What space do we need to create? Is it necessary to retreat from the world in order to give most fully of ourselves to a world yearning for our gifts?
For over ten years, the musician and lyricist who has most enthralled me years is Nick Cave. He and his band’s work has always echoed something in my soul. Their sounds and literary-quality lyrics draw me in with a richness and bursting intensity of imagination, covering a vast expanse of tone and topic from the harshest of dark and diabolical (including an entire album of murder ballads) to the peaks of full joyfulness, achingly tender, and awe-struck transcendence.
Others seem to agree. Although they seem to have achieved an peculiar standing as globally beloved yet still fundamentally underground, mostly out-of-sight in popular cultureOriginally from Australia, Cave and band the Bad Seeds have been described as “one of the most original and celebrated bands of the post-punk and alternative rock eras in the ’80s and onward.”
I admire Cave as a creator. In his output, he achieves something I aspire to in my own efforts at community-building, artistic pursuits, relationships, and general way of living: an authenticity and invitation to presence, to real connection with life and all it means to be a human among humans.
So, I was keen to see how Cave responded to Brian from Shakopee, Minnesota, whose question appeared in the recent entry #192 of Cave’s “Red Hand Letters” (a blog and newsletter of letters between him and people who love his work):
“I understand from having seen 20,000 Days on Earth that you keep an office separate for your creative work. Do you have any recommendations on how I can create a sacred space that allows me to go in and shut the door and lock out the world?”
I suspect that Cave’s response may be of use anyone seeking that “best way” to give most fully of ourselves to a world so yearning for our gifts:
For most of my creative life I did indeed maintain an office at home. This office, with its massive desk, typewriter, shelves of books, and its accumulated piles of artefacts and self-absorbed scribblings, I considered to be my ‘sacred space’, a fortress where I could shut the door and lock out the world. But in time this office, my retreat, started to become a place of exclusion or of hiding, a place where I could turn away from the world, under the guise of being creative, at the expense of all else.
In 2019 I gave my office – the desk and the entire contents – to the Royal Danish Library in Copenhagen for the very beautiful Stranger Than Kindness – The Nick Cave Exhibition. My office is currently in Montreal as it travels the world with the exhibition.* Handing it over was one of the things that allowed me to find my way back to the world. Giving up my office helped set me free.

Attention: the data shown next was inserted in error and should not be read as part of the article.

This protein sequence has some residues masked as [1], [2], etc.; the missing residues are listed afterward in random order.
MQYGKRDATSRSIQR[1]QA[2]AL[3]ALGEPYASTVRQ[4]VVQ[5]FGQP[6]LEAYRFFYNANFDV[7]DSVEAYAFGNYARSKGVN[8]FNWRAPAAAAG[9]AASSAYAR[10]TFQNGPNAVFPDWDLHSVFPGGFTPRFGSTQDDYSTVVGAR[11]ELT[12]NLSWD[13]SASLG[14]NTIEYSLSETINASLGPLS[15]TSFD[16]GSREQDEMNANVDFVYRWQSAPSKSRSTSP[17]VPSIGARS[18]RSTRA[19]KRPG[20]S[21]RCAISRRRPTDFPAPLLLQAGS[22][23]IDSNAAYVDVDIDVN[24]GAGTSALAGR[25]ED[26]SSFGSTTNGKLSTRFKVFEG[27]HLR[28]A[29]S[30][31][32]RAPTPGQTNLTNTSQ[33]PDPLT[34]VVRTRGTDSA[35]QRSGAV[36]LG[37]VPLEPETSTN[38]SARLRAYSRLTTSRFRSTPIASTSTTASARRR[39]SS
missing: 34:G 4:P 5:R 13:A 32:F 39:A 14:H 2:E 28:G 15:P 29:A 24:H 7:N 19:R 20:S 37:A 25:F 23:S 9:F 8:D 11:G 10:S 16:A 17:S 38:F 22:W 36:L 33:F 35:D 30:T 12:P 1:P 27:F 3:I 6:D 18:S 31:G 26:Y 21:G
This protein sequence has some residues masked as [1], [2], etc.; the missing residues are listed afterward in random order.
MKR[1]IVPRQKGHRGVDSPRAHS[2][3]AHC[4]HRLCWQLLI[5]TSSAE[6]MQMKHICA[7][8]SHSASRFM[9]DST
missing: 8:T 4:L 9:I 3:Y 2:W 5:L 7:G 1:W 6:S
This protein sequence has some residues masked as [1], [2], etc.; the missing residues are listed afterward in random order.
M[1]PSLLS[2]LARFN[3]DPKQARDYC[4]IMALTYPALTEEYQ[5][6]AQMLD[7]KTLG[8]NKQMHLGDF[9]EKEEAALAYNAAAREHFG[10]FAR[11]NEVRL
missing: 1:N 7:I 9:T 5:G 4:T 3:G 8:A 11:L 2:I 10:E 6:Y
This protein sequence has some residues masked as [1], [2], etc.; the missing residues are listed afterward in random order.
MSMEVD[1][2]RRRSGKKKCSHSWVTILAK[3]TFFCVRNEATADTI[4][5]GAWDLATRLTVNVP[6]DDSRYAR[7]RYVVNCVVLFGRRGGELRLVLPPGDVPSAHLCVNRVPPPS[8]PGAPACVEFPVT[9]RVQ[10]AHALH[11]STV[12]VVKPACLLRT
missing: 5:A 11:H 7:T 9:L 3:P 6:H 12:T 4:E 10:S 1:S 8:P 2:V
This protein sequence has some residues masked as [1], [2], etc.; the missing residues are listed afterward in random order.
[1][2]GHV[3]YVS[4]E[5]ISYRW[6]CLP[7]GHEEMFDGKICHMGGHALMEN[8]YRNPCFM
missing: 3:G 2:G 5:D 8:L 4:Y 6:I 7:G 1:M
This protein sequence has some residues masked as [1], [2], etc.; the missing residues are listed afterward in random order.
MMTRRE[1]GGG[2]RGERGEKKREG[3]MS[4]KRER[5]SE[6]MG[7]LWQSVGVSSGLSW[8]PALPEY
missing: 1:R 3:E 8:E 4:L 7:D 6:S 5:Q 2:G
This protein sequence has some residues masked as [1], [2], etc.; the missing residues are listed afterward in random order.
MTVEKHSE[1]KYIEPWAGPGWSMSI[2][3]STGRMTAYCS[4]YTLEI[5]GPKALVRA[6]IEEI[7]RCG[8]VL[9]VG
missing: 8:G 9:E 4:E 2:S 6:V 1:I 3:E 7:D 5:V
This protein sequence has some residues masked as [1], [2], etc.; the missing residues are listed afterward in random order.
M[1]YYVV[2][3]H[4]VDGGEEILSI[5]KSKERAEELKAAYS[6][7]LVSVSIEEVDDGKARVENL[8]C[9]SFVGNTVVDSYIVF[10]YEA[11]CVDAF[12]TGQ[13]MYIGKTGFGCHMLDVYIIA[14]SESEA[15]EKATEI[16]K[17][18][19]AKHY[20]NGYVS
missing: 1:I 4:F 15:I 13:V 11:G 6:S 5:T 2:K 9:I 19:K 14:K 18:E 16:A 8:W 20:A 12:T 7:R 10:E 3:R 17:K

I came to understand that the sacred space is the imagination itself, or rather the time spent inside the actual idea – the song you are composing, the story you are writing, or the picture you are painting. The sacred space, for the artist, is within the creative flow, at the crucial and fiery point of artistic intention, where time suddenly contracts and the work finds its power and its groove. My sacred space became the rolling fire of the imagination.
But, you know, these days, I wonder about this too. Maybe these lofty claims about the imagination are yet more artistic hubris, a further place to hide, like the office – another invented way to separate ourselves from the world. Perhaps, the sacred space is simply the world itself – a hallowed place where we all exist at this time, where we engage with life in all its many tempers, within the present moment. Perhaps the thing we have spent so much time escaping, or attempting to create, was there all along – the blessed space, the sacred space, the truly creative place – the world around us.
- Nick Cave on Creativity, the Myth of Originality, and How to Find Your Voice (Popova)
- Artists Transforming Society: the People’s WPA (Doner)
- Re-Learning to Solve Our Problems Together (Matthews)